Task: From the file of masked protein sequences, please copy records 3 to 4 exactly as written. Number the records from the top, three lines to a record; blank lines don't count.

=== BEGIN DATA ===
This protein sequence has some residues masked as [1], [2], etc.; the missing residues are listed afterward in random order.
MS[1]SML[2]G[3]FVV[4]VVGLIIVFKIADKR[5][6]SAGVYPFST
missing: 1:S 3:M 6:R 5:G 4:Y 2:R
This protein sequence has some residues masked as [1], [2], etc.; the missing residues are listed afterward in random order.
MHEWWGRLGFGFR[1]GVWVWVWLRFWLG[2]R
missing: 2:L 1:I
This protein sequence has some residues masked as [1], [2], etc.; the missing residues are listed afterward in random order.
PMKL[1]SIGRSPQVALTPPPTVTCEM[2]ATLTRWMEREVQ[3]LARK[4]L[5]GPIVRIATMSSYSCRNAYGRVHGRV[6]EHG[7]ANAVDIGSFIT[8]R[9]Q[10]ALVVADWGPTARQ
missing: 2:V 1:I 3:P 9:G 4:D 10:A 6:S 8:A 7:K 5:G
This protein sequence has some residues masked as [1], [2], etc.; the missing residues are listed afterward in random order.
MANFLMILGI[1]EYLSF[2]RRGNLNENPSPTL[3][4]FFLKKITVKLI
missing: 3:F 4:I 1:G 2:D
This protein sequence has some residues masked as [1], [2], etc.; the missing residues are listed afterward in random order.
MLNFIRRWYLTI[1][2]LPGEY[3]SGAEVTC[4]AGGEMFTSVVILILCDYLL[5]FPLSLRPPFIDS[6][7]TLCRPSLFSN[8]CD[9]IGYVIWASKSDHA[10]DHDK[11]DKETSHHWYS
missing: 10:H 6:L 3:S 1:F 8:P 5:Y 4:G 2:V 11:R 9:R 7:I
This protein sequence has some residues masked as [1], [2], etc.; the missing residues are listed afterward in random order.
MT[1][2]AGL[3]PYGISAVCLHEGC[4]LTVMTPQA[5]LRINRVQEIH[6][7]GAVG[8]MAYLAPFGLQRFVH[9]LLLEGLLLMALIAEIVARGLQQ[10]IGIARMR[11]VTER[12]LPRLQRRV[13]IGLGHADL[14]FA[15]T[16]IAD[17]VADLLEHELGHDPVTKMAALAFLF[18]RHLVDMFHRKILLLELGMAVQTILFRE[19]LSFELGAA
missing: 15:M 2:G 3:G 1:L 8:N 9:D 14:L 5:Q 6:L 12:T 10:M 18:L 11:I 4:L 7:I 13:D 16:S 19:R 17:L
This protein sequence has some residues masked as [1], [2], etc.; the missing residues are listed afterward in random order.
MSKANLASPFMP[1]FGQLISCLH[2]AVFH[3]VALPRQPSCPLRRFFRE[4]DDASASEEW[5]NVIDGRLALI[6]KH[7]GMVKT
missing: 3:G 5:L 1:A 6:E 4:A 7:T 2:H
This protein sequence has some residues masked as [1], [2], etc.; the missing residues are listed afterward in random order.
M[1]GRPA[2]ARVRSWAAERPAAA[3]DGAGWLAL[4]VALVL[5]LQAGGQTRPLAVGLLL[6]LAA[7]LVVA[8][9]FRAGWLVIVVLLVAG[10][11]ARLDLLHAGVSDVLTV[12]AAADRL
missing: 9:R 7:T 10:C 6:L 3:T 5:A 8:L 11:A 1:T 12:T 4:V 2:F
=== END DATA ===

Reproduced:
This protein sequence has some residues masked as [1], [2], etc.; the missing residues are listed afterward in random order.
PMKL[1]SIGRSPQVALTPPPTVTCEM[2]ATLTRWMEREVQ[3]LARK[4]L[5]GPIVRIATMSSYSCRNAYGRVHGRV[6]EHG[7]ANAVDIGSFIT[8]R[9]Q[10]ALVVADWGPTARQ
missing: 2:V 1:I 3:P 9:G 4:D 10:A 6:S 8:A 7:K 5:G
This protein sequence has some residues masked as [1], [2], etc.; the missing residues are listed afterward in random order.
MANFLMILGI[1]EYLSF[2]RRGNLNENPSPTL[3][4]FFLKKITVKLI
missing: 3:F 4:I 1:G 2:D